When I am feeling a bit melancholy, I pull out my old work. I like to go through old sketchbooks and my drawer that is full of projects I did from 5 years ago. I do this about once or twice a year. What this does for me is help me see I am not a failure - as my Daddy always put it "You are a failure when you stop - It can't be a failure if you are still working". My Daddy is big on long lectures to teach you something, but I will give you the cliff notes of this lecture. He basically explained that no matter where you are now it doesn't have to be the place where you end at. You make the choice. If you are unhappy with what you are doing, then choose to take action. This lecture was given when I was on the high school girls basketball team and I was sad that I was so much shorter than the other girls and could never make a basket as easily as they could. So, the message that day was about how I started to play basketball for a reason (I really enjoyed it) but why was I allowing myself to feel like a failure because making baskets are a challenge for me. I had the choice to figure out how to get better at making baskets or I could make the choice to quit or I could choose to continue feeling sorry for myself that everyone else is better than me. He would always end his lectures with "It is your choice . . . and you get to live with your choice." That line has always stuck with me - maybe because he told me that line a million times, but it really makes more sense to me now. So again, when I am stuck getting started on a project I look back at my old work and see that I have made progress and I can get better. Seeing how the progress changed in a short amount of time gets me excited to see what will happen in the next 6 months after more practice.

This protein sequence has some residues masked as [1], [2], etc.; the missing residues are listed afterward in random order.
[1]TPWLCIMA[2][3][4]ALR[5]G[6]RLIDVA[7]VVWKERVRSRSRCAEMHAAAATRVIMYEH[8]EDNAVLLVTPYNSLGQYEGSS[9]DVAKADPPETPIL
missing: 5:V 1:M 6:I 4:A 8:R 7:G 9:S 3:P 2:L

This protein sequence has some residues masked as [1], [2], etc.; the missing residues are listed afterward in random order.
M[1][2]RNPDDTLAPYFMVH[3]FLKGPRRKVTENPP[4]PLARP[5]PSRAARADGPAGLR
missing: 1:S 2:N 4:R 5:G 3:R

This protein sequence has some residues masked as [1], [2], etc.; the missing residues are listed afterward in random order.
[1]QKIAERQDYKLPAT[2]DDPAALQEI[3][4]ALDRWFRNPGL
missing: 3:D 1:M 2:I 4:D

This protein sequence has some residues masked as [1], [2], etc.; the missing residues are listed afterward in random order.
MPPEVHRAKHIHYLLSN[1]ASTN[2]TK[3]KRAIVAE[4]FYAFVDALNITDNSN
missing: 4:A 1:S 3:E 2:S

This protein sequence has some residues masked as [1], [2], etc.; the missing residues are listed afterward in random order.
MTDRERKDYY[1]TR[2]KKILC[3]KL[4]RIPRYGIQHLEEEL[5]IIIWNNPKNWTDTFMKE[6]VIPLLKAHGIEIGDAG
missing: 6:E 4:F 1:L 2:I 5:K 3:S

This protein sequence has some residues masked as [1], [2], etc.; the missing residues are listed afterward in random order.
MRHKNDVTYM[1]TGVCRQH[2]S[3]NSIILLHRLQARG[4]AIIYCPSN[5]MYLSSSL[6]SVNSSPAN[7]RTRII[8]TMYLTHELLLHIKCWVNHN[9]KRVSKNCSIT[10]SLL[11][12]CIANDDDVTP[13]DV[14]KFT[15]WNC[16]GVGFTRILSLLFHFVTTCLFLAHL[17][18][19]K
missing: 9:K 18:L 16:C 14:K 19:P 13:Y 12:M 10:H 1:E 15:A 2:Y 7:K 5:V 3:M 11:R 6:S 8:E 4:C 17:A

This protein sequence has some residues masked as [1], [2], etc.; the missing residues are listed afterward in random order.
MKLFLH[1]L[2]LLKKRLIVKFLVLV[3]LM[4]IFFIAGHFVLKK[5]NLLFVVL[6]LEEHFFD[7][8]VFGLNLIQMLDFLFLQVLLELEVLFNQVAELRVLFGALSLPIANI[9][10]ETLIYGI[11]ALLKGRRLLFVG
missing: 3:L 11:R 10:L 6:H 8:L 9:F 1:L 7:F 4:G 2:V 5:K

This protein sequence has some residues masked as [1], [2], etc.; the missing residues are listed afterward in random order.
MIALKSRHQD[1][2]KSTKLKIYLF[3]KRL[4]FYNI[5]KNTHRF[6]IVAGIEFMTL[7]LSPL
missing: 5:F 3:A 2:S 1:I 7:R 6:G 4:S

What gets you excited to create something new today.

What's happening in the Corner . . .

We are now focusing our attention on coloring eyes because it's amazing how something so small can add so much emotion or attention to the image you are coloring. Big or small, there are details that will help you color successful eyes every time.

If you are reading this after we moved on to the next technique, you can find the Work-at-Your-Own-Pace Practice for Eyes here.